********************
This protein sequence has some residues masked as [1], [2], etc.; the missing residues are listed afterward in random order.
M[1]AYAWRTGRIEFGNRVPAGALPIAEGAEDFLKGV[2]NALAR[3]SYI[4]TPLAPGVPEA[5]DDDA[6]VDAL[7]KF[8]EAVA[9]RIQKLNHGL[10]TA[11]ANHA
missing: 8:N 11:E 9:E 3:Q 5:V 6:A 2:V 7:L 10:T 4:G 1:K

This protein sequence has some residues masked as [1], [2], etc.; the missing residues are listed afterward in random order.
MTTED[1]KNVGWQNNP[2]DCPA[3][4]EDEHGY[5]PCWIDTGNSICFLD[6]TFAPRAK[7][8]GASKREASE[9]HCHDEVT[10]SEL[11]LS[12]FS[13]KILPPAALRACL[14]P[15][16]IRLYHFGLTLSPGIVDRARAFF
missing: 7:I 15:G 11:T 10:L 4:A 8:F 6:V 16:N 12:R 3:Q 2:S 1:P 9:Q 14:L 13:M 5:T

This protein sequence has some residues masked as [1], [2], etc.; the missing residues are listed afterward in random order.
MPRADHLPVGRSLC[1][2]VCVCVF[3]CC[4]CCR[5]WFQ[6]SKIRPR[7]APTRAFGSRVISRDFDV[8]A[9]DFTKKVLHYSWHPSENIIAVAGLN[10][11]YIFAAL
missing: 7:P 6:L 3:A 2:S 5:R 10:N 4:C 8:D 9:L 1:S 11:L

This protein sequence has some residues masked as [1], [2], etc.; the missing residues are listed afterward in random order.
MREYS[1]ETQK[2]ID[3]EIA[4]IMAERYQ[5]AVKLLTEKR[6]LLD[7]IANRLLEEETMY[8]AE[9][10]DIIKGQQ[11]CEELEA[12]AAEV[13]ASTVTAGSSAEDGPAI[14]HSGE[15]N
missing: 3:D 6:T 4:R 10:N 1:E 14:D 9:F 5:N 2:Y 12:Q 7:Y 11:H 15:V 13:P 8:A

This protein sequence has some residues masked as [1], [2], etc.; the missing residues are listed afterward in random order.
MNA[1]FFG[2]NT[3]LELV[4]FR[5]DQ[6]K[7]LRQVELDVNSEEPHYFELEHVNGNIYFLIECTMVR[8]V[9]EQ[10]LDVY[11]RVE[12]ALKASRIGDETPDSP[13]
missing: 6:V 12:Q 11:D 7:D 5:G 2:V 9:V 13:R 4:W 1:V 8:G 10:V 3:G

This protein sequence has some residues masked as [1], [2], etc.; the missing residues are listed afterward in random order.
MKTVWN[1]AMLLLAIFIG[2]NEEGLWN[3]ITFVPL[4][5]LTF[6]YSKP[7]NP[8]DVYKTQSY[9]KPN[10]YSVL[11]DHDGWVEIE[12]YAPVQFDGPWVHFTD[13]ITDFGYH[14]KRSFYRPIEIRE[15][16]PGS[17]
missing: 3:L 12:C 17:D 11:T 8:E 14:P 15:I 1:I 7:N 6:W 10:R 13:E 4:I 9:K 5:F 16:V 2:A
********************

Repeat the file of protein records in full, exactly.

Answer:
This protein sequence has some residues masked as [1], [2], etc.; the missing residues are listed afterward in random order.
M[1]AYAWRTGRIEFGNRVPAGALPIAEGAEDFLKGV[2]NALAR[3]SYI[4]TPLAPGVPEA[5]DDDA[6]VDAL[7]KF[8]EAVA[9]RIQKLNHGL[10]TA[11]ANHA
missing: 8:N 11:E 9:E 3:Q 5:V 6:A 2:V 7:L 10:T 4:G 1:K

This protein sequence has some residues masked as [1], [2], etc.; the missing residues are listed afterward in random order.
MTTED[1]KNVGWQNNP[2]DCPA[3][4]EDEHGY[5]PCWIDTGNSICFLD[6]TFAPRAK[7][8]GASKREASE[9]HCHDEVT[10]SEL[11]LS[12]FS[13]KILPPAALRACL[14]P[15][16]IRLYHFGLTLSPGIVDRARAFF
missing: 7:I 15:G 11:T 10:L 4:A 8:F 6:V 16:N 12:R 3:Q 2:S 1:P 9:Q 14:L 13:M 5:T

This protein sequence has some residues masked as [1], [2], etc.; the missing residues are listed afterward in random order.
MPRADHLPVGRSLC[1][2]VCVCVF[3]CC[4]CCR[5]WFQ[6]SKIRPR[7]APTRAFGSRVISRDFDV[8]A[9]DFTKKVLHYSWHPSENIIAVAGLN[10][11]YIFAAL
missing: 7:P 6:L 3:A 2:S 5:R 10:N 4:C 8:D 9:L 1:S 11:L

This protein sequence has some residues masked as [1], [2], etc.; the missing residues are listed afterward in random order.
MREYS[1]ETQK[2]ID[3]EIA[4]IMAERYQ[5]AVKLLTEKR[6]LLD[7]IANRLLEEETMY[8]AE[9][10]DIIKGQQ[11]CEELEA[12]AAEV[13]ASTVTAGSSAEDGPAI[14]HSGE[15]N
missing: 3:D 6:T 4:R 10:N 1:E 14:D 9:F 5:N 2:Y 12:Q 7:Y 11:H 15:V 13:P 8:A

This protein sequence has some residues masked as [1], [2], etc.; the missing residues are listed afterward in random order.
MNA[1]FFG[2]NT[3]LELV[4]FR[5]DQ[6]K[7]LRQVELDVNSEEPHYFELEHVNGNIYFLIECTMVR[8]V[9]EQ[10]LDVY[11]RVE[12]ALKASRIGDETPDSP[13]
missing: 6:V 12:Q 11:D 7:D 5:G 2:V 9:V 13:R 4:W 1:V 8:G 10:V 3:G

This protein sequence has some residues masked as [1], [2], etc.; the missing residues are listed afterward in random order.
MKTVWN[1]AMLLLAIFIG[2]NEEGLWN[3]ITFVPL[4][5]LTF[6]YSKP[7]NP[8]DVYKTQSY[9]KPN[10]YSVL[11]DHDGWVEIE[12]YAPVQFDGPWVHFTD[13]ITDFGYH[14]KRSFYRPIEIRE[15][16]PGS[17]
missing: 3:L 12:C 17:D 11:T 8:E 14:P 15:I 1:I 7:N 6:W 10:R 13:E 4:I 9:K 5:F 16:V 2:A